In what appeared to be a reactivation of the oath of secrecy administered on officials close to the late President Umaru Musa Yar’Adua in Aso Villa in 2010, workers at the presidential villa who handle classified information yesterday took oath of secrecy.
Permanent secretary of the State House, Tijjani Umar, warned the villa staff that disclosing confidential information without authorisation will attract penalties under the public service rules.
Umar stated this during the administration of Oath of Secrecy and Declaration of Secrecy on 42 staff of the presidential villa by Justice Hamza Muazu of the FCT High Court.
In 2010, an Islamic oath of secrecy was allegedly administered on everyone associated with President Umaru Musa Yar’Adua whose health condition at a Saudi Arabian hospital where he was being treated for a heart and kidney ailment continued to relapse.
In this same vein, the permanent secretary of the State House explained yesterday that the oaths were administered to staff members who handle classified documents.
A statement by the presidential media office signed by assistant director of Information, Patience Tilley-Gyado, quoted Umaru as saying: ‘‘We discovered that due to deployment of officers and retirement a number of our staff need to be placed under the radar so that they will be aware that their jobs, the kind of documents or information they are handling from day to day and beyond, are so important and must be safeguarded.
‘‘That’s the reason we decided to do the needful by administering the Oath of Secrecy, highlighting the importance of letting them know what information they are managing and the consequences of the breach of such information”.
The permanent secretary, who disclosed that the exercise will be continuous, expressed delight that so far the State House has not recorded any breach of information.
‘‘We have not had any breach. We don’t anticipate having any breach. But then it’s our duty to let them understand that if there is any, there will be consequences after investigations and that also includes after they have retired from the Civil Service,’’ he said.
According to him, the presidency would not tolerate any act of truancy and breach of oath of secrecy by the staff.
‘‘The essence of this exercise is to ensure the safety and security of government information, documents and facilities,’’ he said.
He said leaking classified information without authorization was a grievous offence.
He said, “This exercise is the beginning of doing what is right in various offices. The rules must be enforced and any breach carries a consequence.
“From now on, you are under the radar, we are going to watch and follow you. What we have done today is to administer the oath of secrecy on staff of the State House, who handled classified documents.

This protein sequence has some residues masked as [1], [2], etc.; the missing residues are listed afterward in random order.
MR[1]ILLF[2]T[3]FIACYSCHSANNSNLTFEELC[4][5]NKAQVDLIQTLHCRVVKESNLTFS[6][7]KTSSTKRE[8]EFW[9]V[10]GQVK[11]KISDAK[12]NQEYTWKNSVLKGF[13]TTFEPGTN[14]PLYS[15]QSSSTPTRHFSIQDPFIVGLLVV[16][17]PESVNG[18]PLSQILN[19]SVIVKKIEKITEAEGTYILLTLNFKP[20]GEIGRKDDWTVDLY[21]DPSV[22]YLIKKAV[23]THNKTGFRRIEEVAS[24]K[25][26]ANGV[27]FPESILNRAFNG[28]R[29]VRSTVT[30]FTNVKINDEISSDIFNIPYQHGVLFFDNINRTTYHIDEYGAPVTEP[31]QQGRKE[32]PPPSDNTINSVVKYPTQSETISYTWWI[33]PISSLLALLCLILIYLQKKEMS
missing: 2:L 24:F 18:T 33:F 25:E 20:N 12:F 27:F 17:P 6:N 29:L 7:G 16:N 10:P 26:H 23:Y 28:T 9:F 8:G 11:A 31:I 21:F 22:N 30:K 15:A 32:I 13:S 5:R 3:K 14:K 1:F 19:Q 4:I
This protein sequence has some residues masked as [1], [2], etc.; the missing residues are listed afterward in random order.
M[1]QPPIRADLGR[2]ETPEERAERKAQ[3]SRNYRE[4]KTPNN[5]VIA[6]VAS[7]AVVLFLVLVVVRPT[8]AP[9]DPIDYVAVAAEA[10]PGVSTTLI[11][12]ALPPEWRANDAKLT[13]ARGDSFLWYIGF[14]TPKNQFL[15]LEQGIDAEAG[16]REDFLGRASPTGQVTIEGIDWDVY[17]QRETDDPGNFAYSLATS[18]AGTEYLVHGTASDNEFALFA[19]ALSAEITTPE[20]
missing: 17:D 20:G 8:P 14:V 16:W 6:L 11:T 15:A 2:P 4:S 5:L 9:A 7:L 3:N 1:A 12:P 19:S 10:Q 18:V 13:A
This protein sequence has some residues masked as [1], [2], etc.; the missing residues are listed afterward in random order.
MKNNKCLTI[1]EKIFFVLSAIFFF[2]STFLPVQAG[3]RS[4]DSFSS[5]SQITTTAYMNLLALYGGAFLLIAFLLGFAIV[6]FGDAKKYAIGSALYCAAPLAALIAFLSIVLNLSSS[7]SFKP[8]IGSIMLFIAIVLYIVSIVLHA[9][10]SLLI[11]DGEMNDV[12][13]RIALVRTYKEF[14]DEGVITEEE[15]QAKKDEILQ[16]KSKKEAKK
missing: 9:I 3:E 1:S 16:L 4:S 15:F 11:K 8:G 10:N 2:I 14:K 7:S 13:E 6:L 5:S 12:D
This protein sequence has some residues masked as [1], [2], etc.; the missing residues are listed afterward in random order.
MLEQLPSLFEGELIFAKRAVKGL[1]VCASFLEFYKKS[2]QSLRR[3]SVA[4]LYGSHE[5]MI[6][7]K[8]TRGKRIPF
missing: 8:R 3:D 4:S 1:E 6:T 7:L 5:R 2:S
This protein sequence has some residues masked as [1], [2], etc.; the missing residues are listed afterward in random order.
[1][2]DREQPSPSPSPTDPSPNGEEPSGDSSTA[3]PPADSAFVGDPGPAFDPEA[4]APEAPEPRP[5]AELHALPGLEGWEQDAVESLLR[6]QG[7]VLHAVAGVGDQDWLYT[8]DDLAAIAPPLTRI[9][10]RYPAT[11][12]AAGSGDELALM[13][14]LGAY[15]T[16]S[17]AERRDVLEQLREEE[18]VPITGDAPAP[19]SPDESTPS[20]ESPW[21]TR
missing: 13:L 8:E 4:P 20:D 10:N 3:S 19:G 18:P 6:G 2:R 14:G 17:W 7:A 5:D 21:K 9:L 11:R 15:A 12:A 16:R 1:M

“When we say classified documents, they are secret and other documents that ought not to be handled without due diligence. So, I think it’s so important because we are alarmed by the fact that nowadays, due to deployment of staff and through retirement, we discovered that a number of our officers need to be placed under the radar.
“They will be aware that the jobs that they are holding, and the kind of documents or information they are holding from day to day, Monday to Friday and beyond, those documents are so important and must be safeguarded.
“And the breach of such documents would take away from the delivery of service and that was the reason why we decided that we should do the needful by administering the oath of secrecy, and highlighting the import of letting them know what information they are managing, and then the consequences of the breach of such information.
“I think when you let people know, and then along the way, you find them wanting, the consequences are very clear.
“And so before we even went forward to do the administration of the oath, what we did was to do sensitization training for them, so that the Official Secret Act will be spelt out to them very clearly.
“And the Special Services Office of the Office of the Secretary to the Government of the Federation was here today to take them through all the rudiments of that information that they require, and the type of knowledge that they would need to keep close to them in discharging their day-to-day responsibilities.”
The Permanent Secretary described the exercise as a huge success .
“You could see from the solemn way the exercise was conducted by the Honourable Justice Hamza Muazu of the FCT High Court, the staff are now much more aware and much more alert, going forward, about their responsibilities.
“And then to the likely outcome of what any breach might bring about, we have not had any breach. We don’t anticipate any breach. But then it’s our duty to let them understand that if there is any, which also includes after they have left government service; that will be investigated. And then the appropriate punishment will be given”.
Earlier before the administration of the Oaths, Tukur Yahaya, the director of Special Services Department, Office of the Secretary to the Government of the Federation, took the staff through sensitization, explaining the essence of the Official Secrets Act, 1962.